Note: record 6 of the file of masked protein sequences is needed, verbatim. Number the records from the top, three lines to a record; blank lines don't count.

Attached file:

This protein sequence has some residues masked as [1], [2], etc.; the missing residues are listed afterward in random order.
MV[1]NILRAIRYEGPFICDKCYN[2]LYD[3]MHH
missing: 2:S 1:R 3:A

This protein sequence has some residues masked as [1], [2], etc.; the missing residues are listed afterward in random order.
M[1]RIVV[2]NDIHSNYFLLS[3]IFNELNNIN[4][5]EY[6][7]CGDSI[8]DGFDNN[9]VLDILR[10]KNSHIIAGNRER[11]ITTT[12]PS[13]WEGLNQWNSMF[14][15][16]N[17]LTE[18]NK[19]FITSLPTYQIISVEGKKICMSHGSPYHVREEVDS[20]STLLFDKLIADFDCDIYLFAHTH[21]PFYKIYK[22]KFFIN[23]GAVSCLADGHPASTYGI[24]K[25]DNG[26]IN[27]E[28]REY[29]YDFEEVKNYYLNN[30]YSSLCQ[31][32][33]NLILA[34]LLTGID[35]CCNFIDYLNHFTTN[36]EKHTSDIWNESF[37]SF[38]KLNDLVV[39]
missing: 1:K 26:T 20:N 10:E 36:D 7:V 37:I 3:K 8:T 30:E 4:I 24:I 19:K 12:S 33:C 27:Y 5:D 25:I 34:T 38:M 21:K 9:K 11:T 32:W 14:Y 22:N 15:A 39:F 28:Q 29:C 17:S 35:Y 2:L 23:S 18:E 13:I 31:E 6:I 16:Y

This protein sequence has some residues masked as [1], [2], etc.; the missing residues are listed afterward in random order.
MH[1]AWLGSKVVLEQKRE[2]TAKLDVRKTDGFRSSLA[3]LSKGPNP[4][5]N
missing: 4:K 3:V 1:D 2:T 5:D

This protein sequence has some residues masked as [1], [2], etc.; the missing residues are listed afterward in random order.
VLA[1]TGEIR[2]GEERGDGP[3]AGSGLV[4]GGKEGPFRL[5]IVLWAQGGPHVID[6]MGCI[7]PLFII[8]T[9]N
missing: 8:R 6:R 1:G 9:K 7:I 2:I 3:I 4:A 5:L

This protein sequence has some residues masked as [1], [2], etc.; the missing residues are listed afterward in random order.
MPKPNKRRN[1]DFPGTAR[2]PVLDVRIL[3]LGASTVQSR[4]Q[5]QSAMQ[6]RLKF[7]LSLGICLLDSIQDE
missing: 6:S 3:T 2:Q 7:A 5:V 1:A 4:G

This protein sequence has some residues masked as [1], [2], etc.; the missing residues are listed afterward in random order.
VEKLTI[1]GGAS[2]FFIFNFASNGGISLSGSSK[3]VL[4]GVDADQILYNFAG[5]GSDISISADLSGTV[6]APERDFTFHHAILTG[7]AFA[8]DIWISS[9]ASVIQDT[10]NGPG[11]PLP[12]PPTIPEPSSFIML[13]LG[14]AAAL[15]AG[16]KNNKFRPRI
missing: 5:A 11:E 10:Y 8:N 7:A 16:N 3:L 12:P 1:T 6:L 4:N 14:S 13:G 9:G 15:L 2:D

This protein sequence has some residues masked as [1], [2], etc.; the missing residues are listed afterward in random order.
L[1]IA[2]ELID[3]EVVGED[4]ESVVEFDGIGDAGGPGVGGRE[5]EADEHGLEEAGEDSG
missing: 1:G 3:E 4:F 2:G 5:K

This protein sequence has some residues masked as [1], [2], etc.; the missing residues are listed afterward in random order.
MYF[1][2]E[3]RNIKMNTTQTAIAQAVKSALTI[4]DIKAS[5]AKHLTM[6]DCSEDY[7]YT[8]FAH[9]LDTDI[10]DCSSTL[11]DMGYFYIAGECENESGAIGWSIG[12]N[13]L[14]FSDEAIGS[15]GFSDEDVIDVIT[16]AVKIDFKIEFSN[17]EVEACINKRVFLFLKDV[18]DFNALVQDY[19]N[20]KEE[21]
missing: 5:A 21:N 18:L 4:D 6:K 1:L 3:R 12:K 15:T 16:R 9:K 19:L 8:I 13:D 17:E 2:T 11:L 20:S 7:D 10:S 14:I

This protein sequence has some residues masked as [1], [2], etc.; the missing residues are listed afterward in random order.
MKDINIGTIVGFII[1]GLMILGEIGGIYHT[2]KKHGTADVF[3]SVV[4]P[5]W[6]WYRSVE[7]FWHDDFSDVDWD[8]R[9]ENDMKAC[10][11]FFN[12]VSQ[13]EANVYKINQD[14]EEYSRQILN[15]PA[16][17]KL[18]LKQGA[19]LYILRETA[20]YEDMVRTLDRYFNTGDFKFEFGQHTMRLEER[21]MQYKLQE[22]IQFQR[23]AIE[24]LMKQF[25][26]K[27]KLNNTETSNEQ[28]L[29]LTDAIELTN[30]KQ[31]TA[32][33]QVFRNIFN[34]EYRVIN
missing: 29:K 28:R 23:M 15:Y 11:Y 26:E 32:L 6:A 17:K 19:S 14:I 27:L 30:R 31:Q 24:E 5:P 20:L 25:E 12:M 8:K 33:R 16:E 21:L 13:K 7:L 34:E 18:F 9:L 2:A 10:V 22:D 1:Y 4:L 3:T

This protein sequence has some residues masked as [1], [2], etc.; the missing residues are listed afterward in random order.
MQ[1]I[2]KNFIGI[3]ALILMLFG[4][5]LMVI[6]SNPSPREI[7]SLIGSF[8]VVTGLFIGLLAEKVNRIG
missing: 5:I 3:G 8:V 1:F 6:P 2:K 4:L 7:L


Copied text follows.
This protein sequence has some residues masked as [1], [2], etc.; the missing residues are listed afterward in random order.
VEKLTI[1]GGAS[2]FFIFNFASNGGISLSGSSK[3]VL[4]GVDADQILYNFAG[5]GSDISISADLSGTV[6]APERDFTFHHAILTG[7]AFA[8]DIWISS[9]ASVIQDT[10]NGPG[11]PLP[12]PPTIPEPSSFIML[13]LG[14]AAAL[15]AG[16]KNNKFRPRI
missing: 5:A 11:E 10:Y 8:N 7:A 16:N 3:L 12:P 1:T 6:L 4:N 14:S 13:G 9:G 15:L 2:D